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Christmas at home after eating disorder

I am so stressed about Christmas. Last year I was at the worst point of my eating disorder and now this year it is going to be better. But my parents are separated and not civil at all. This year as I am a bit older I have more of a choice about where I want to go. And truth be told my dad has been really horrible to me this year and has dealt with my mental health issues really badly and blames me all the time and uses it as a way to bully me. So basically I don't want to go. I haven't spoken to him in about four months. A lot of other family members are pressuring me to go, even though I don't want go and it is causing me so much anxiety. In a way I do want to go but realistically I am not going to because I know that it will end with me just getting really upset. But it is still causing me so much stress and I don't want my dad to get offended or read into it and start a feud or anything, I just know that its not the best thing for me to do. So do you have any advice ?

Ask Sam


Hi there,

When your parents are separated it can be difficult to decide how you spend your time in the holidays. No matter what you choose to do you can't control how other people will feel, so it's better to do what makes you happiest. If you haveĀ a place that's better for your mental health, it's okay to make that your priority.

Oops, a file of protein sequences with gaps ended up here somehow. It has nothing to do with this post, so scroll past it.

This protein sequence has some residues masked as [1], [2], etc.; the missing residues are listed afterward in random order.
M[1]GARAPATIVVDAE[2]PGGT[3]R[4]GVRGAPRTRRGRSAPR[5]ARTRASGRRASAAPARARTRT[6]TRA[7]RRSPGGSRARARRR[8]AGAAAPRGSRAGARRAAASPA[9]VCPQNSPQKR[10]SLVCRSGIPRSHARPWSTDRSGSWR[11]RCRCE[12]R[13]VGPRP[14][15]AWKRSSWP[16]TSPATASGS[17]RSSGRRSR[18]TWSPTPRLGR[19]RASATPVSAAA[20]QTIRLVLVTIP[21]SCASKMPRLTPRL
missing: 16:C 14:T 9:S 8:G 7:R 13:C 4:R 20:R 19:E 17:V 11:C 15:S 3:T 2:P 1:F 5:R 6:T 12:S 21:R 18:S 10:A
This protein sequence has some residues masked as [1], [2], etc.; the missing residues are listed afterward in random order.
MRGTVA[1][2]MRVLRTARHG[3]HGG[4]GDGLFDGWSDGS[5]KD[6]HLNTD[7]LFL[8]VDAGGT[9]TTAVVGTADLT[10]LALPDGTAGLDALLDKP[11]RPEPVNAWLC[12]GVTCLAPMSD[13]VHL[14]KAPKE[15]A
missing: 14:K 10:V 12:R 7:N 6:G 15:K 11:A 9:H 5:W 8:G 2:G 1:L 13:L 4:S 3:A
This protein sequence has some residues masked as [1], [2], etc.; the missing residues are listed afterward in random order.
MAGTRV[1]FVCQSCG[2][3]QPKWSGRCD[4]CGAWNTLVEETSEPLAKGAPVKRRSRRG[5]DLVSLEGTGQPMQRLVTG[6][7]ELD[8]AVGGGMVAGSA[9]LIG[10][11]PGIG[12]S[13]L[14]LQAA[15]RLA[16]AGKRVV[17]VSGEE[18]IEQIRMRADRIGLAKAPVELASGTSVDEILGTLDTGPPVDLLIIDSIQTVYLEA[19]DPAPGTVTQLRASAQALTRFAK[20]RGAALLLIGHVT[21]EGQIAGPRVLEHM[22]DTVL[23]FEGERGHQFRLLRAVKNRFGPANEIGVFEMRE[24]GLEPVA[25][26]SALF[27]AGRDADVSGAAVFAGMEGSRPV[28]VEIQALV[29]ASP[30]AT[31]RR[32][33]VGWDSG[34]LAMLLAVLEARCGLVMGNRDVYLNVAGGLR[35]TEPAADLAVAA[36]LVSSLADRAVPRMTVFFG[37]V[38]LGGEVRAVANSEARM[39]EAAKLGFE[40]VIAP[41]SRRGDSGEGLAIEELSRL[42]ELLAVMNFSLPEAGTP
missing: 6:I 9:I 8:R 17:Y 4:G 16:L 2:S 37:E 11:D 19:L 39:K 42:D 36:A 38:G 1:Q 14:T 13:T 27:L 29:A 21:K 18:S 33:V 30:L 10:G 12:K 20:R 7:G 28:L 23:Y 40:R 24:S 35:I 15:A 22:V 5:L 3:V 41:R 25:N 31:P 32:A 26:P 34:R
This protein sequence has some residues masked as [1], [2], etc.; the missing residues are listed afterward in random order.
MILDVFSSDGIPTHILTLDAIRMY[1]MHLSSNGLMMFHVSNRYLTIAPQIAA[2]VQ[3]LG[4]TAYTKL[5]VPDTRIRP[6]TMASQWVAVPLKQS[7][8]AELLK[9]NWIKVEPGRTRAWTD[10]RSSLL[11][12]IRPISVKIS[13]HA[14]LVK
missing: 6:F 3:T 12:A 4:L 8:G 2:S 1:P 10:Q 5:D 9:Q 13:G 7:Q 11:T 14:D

Christmas can be very difficult for people with eating problems. Lots of different holidays from different cultures have food as a big part of the celebrations. If you have an eating problem now or have had one in the past, it might be a difficult time for you. Preparing yourself for that and making sure you're in a safe place is important. So if you feel this would mean staying at home instead of going to stay with your dad then that's okay.

When you're being pressured by different people to be in a certain place for the holidays it's good to remind yourself that you are only one person and can only be in one place. It can be nice to have so many people want you there, but might also bring feelings of guilt or stress when you can't please everyone.

It's natural to want to make the holidays as happy a time as possible, so there might be things you can do even if you don't go to stay with your dad. Perhaps you can send a card or letter. You could arrange to talk on the phone or even have a video call if you're able. Small gestures like that can help show that you care.

If it's possible you could look to see if there are options to spend a shorter amount of time with your dad over Christmas - possibly for a day or only one night, and perhaps in the days before or after, so that there's less pressure and fewer people around.

Whatever happens, Childline is here for you over the Christmas period. We can be there to listen and talk about how you're feeling. We are open all of the time, even on Christmas day.

I hope this has helped, thanks for your letter.

Take care,


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